Impressing with Tchaikovsky
The performance of a dashing young pianist at the RBSO's season finale
A fired-up Royal Bangkok Symphony Orchestra (RBSO) closed the 2018 season in intense fashion on Dec 15 at the Thailand Cultural Centre, with a programme entitled "The Russian Pieces" thrilling a packed, enthusiastic auditorium with performances full of drama. Young Thai concert pianist Poom Prommachart was the main attraction of the evening, performing Tchaikovsky's evergreen Piano Concerto No.1 In B-flat Minor with boundless verve and passion. Shostakovich's ebullient Festive Overture began the concert splendidly with explosive fanfare, then a sustained blaze of orchestral brilliance, while the second half consisted of Mussorgsky's turbulent A Night On The Bare Mountain and Stravinsky's magical Firebird Concert Suite For Orchestra No.2.
Poom's striking appearance grabbed the audience's attention even before he took his place at the magnificent Steinway. Replete with a full head of styled hair and neatly etched spectacles, a personality of genial yet incisive intelligence was projected as he launched into the majestic opening chords of perhaps the very-best-loved of Romantic concertos. By virtue of its seemingly unending sequence of lush, heart-on-sleeve melodies, the work carries the listener on an emotional journey which also features some of the instrument's most fiendish passage work. The first-movement cadenza in particular involves the most awkward moments of harmonic and technical complexity. Even the most seasoned performer can lose his way momentarily at this juncture. It is prone to be a nervy challenge in which superior, lightning-fast-memory skills are at play simultaneously with, and in equal measure to, the taxing mechanical issues. While Poom lost a little of the clarity here, he did maintain the melos convincingly enough to emerge cleanly at the end, as the woodwinds re-entered with their serene theme.
The Andantino began with a lovely flute solo rendered by Supachai Jongchanachai. Poom then continued with a breathtaking, delicate touch in this heartwarming cantilena. It was then wonderful to hear the cello solo played as the composer had intended, by both players of the front desk. Performances often feature only the section leader playing this warming repeat of the flute melody, but the two cellists gelled affectingly here. The succeeding Prestissimo, by contrast, is full of rapid filigree patterns, Poom's deftness here most impressive. The RBSO then responded with an alert and lively 6/8 dance episode, the quasi-musical-box nature of the carefree material (as if it were a barcarole at breakneck speed) given much character and precision.
The allegro con fuocofinale is characterised by chicane-like twists, turns and cross-rhythms to test the calibre of any ensemble. Poom set off at an ambitious pace, occasionally challenging conductor and orchestra to keep up with him as he raced toward the rousing conclusion. The last heroic theme resulted in a big roar of appreciation from the audience, with three curtain calls demanding that he oblige with an encore. He duly sat down at the Steinway again and delivered a very commendable account of Franz Lizst's mighty La Campanella In G-sharp Minor No.3 from his Grandes Études De Paganini. The bell-like clarity at the top of the keyboard and his mellifluous dexterity will long remain in the memory.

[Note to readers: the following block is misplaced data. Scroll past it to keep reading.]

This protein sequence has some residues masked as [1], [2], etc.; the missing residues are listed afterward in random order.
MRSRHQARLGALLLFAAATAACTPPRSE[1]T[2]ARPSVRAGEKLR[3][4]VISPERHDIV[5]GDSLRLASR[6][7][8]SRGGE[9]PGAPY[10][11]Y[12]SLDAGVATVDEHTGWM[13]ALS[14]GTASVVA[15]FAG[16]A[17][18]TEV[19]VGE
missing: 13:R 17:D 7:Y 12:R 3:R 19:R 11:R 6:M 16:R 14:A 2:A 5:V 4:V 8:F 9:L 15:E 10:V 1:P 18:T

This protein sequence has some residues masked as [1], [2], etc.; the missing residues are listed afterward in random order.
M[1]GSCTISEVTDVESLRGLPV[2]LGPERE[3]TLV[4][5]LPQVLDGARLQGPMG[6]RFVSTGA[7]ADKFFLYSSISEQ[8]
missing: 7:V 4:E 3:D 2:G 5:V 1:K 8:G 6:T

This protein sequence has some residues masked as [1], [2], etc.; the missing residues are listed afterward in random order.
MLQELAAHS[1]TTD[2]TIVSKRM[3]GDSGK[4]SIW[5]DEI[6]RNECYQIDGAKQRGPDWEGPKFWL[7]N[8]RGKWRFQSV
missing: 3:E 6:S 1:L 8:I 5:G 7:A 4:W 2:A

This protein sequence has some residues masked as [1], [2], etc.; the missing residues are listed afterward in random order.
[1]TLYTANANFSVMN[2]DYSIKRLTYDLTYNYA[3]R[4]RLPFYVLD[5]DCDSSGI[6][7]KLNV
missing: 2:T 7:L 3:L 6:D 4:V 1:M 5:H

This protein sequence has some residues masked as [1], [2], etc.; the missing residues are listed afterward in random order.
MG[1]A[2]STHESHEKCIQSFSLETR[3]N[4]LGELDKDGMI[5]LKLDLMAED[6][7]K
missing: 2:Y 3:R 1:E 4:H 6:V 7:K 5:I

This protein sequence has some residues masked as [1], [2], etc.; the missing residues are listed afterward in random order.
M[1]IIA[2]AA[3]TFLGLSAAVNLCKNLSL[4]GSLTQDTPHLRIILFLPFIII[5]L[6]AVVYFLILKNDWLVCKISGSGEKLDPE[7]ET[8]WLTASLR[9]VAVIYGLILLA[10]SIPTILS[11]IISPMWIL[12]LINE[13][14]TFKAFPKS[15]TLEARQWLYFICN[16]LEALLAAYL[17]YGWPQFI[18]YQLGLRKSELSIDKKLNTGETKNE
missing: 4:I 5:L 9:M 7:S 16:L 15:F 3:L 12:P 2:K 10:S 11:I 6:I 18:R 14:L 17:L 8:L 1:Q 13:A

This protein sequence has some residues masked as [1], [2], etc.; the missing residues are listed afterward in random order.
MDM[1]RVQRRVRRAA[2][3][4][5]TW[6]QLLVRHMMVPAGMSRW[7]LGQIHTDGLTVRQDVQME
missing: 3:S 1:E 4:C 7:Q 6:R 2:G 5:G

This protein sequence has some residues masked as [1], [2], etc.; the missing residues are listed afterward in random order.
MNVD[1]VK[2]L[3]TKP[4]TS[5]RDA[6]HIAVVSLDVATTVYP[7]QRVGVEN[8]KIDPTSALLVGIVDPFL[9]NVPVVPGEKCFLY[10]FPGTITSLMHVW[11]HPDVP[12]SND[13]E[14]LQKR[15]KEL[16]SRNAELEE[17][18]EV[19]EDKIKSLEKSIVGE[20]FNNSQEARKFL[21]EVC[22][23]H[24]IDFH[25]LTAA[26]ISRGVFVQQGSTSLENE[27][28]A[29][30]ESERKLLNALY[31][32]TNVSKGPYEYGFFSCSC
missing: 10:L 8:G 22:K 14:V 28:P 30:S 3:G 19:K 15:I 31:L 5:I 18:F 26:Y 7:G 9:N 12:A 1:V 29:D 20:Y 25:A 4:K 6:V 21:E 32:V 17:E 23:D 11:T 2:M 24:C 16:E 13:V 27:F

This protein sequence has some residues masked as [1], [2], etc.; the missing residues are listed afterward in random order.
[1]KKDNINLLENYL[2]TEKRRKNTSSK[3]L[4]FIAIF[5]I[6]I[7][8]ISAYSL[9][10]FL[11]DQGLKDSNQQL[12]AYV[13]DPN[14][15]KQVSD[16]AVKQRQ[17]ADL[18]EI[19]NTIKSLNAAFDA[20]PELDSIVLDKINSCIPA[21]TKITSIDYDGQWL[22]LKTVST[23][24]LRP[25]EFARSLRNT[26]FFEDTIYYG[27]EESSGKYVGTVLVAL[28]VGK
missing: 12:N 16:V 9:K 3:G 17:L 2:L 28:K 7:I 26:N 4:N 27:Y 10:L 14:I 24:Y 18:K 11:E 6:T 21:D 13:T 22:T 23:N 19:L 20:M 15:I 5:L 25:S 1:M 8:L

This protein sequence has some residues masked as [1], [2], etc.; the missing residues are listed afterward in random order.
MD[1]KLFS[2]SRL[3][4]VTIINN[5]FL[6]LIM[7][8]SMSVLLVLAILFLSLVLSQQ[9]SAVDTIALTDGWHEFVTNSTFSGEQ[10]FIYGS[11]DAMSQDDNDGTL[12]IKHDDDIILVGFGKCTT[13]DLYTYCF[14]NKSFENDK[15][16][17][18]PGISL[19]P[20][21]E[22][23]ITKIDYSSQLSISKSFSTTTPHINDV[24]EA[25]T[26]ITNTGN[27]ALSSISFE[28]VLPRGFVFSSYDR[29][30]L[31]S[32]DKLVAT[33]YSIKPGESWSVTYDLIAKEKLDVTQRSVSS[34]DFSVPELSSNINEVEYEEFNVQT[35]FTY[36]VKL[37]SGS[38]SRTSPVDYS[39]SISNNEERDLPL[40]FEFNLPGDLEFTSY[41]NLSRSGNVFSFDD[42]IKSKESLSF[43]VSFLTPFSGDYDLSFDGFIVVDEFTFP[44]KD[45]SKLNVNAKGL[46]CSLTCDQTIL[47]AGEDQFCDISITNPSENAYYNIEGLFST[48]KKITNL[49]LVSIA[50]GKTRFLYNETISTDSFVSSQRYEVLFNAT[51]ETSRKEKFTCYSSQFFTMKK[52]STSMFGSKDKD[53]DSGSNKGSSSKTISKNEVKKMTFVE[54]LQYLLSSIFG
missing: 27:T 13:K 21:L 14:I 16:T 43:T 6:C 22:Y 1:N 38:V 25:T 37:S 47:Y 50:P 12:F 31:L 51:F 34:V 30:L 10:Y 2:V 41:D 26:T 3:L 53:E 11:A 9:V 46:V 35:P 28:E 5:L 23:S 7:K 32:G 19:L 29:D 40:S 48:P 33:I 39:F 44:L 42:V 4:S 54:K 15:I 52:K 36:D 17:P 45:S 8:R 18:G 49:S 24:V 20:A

Youthful vigour indeed permeated the rest of this concert, with a noticeable number of new recruits iNto the ranks of the RBSO balancing the many familiar faces who have served for much of (and in some cases the entire) history of the RBSO.
An audibly noticeable depth of tone and clarity in the middle to back desks of strings in particular was pleasing to note, contributing to a crisp, clear texture from the very outset of the splendidly performed Festive Overture.
Following the intermission, maestro Charles Olivieri-Munroe initiated with urgency the swirling, mysterious strains of A Night On The Bare Mountain. The mischievously diabolical overtones of this brief tone poem were captured expertly. Clattering, pounding quaver patterns evoked the nocturnal scene of witches and demons atop their mound, with the col legno technique even suggestive of broomsticks being yielded to no good end.
However, good ultimately triumphed over evil in the TCC with a truly marvellous interpretation of Stravinsky's breakthrough masterpiece, L'Oiseau De Feu. Olivieri-Munroe and the RBSO conjured up the fantastical world of this miraculous score with great skill and attention to detail. The famous harmonic glissandi at the start, for example, had a deliciously silky sheen, whilst the eruption of raw energy in the Infernal Dance of King Kastchei fully displayed the orchestra's technical prowess.
Meanwhile, individual members of the RBSO continued to shine, and as the Finale's shimmering string tremolo gave way to the most poignant French-horn entry imaginable, principal Supreeti Ansvananda provided another highlight. With an abundance of committed playing like this, we can certainly look forward to yet more musical fireworks of superior quality as the RBSO moves confidently on.